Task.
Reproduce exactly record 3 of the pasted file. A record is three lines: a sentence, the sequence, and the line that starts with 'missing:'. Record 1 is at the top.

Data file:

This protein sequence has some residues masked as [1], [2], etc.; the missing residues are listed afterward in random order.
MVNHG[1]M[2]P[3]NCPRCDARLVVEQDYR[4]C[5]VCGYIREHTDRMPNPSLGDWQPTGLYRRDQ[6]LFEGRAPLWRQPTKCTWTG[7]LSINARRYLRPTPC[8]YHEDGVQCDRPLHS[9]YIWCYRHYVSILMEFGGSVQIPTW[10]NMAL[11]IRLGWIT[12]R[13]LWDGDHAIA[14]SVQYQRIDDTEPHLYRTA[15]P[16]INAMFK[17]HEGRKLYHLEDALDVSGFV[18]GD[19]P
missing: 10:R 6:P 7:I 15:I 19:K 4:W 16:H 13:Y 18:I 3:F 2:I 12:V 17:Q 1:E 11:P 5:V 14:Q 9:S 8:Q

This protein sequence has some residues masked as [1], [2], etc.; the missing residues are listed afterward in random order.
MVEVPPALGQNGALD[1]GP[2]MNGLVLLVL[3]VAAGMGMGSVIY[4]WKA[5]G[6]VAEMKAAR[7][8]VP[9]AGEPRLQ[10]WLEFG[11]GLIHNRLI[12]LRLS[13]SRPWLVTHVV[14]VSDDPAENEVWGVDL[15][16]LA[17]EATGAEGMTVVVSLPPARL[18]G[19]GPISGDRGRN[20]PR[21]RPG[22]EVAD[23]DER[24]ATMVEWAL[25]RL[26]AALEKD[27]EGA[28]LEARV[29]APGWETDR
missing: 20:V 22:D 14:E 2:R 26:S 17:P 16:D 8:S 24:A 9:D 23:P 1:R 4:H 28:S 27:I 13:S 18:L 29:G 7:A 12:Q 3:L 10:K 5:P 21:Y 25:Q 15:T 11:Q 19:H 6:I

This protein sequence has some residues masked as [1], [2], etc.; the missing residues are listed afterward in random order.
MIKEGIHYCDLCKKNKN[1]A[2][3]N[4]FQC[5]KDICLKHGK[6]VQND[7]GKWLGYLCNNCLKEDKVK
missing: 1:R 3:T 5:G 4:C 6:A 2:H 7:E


This protein sequence has some residues masked as [1], [2], etc.; the missing residues are listed afterward in random order.
MIKEGIHYCDLCKKNKN[1]A[2][3]N[4]FQC[5]KDICLKHGK[6]VQND[7]GKWLGYLCNNCLKEDKVK
missing: 1:R 3:T 5:G 4:C 6:A 2:H 7:E